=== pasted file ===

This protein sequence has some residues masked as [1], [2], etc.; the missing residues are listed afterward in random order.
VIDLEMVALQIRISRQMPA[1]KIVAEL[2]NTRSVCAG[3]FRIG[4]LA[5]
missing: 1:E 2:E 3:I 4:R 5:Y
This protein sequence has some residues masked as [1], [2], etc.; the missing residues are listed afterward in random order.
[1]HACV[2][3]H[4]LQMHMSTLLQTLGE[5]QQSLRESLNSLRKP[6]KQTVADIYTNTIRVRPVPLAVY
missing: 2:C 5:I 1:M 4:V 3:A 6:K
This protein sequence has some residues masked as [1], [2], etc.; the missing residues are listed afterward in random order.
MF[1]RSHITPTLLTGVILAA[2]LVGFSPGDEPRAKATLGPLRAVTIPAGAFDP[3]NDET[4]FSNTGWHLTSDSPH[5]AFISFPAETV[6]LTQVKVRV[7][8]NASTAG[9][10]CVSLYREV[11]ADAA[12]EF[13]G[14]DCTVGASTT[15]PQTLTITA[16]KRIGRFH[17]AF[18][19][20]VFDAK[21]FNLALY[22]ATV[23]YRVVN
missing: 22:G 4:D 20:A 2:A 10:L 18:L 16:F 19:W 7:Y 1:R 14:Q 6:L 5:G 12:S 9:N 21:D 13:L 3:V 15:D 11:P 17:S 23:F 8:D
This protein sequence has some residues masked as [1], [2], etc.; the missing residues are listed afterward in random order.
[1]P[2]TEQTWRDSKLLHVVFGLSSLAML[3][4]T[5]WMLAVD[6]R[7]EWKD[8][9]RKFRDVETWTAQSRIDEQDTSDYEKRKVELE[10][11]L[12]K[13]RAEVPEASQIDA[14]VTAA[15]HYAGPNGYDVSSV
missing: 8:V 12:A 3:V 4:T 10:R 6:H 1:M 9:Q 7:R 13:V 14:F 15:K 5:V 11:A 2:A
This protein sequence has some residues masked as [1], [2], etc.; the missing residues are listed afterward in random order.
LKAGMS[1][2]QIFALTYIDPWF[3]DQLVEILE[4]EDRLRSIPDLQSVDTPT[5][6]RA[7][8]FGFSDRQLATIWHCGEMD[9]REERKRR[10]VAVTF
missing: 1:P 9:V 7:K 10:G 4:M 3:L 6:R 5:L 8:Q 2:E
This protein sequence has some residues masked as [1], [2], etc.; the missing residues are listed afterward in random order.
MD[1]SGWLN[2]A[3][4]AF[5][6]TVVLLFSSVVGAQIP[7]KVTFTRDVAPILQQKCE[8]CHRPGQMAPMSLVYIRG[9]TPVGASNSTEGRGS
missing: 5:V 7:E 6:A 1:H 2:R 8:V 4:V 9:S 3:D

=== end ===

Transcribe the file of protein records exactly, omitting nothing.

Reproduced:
This protein sequence has some residues masked as [1], [2], etc.; the missing residues are listed afterward in random order.
VIDLEMVALQIRISRQMPA[1]KIVAEL[2]NTRSVCAG[3]FRIG[4]LA[5]
missing: 1:E 2:E 3:I 4:R 5:Y
This protein sequence has some residues masked as [1], [2], etc.; the missing residues are listed afterward in random order.
[1]HACV[2][3]H[4]LQMHMSTLLQTLGE[5]QQSLRESLNSLRKP[6]KQTVADIYTNTIRVRPVPLAVY
missing: 2:C 5:I 1:M 4:V 3:A 6:K
This protein sequence has some residues masked as [1], [2], etc.; the missing residues are listed afterward in random order.
MF[1]RSHITPTLLTGVILAA[2]LVGFSPGDEPRAKATLGPLRAVTIPAGAFDP[3]NDET[4]FSNTGWHLTSDSPH[5]AFISFPAETV[6]LTQVKVRV[7][8]NASTAG[9][10]CVSLYREV[11]ADAA[12]EF[13]G[14]DCTVGASTT[15]PQTLTITA[16]KRIGRFH[17]AF[18][19][20]VFDAK[21]FNLALY[22]ATV[23]YRVVN
missing: 22:G 4:D 20:A 2:A 10:L 18:L 16:F 19:W 7:Y 1:R 14:Q 6:L 5:G 12:S 9:N 21:D 13:L 3:V 15:D 11:P 17:S 23:F 8:D
This protein sequence has some residues masked as [1], [2], etc.; the missing residues are listed afterward in random order.
[1]P[2]TEQTWRDSKLLHVVFGLSSLAML[3][4]T[5]WMLAVD[6]R[7]EWKD[8][9]RKFRDVETWTAQSRIDEQDTSDYEKRKVELE[10][11]L[12]K[13]RAEVPEASQIDA[14]VTAA[15]HYAGPNGYDVSSV
missing: 8:V 12:A 3:V 4:T 10:R 6:H 1:M 9:Q 7:R 13:V 14:F 15:K 5:V 11:A 2:A
This protein sequence has some residues masked as [1], [2], etc.; the missing residues are listed afterward in random order.
LKAGMS[1][2]QIFALTYIDPWF[3]DQLVEILE[4]EDRLRSIPDLQSVDTPT[5][6]RA[7][8]FGFSDRQLATIWHCGEMD[9]REERKRR[10]VAVTF
missing: 1:P 9:V 7:K 10:G 4:M 3:L 6:R 5:L 8:Q 2:E
This protein sequence has some residues masked as [1], [2], etc.; the missing residues are listed afterward in random order.
MD[1]SGWLN[2]A[3][4]AF[5][6]TVVLLFSSVVGAQIP[7]KVTFTRDVAPILQQKCE[8]CHRPGQMAPMSLVYIRG[9]TPVGASNSTEGRGS
missing: 5:V 7:E 6:A 1:H 2:R 8:V 4:V 9:S 3:D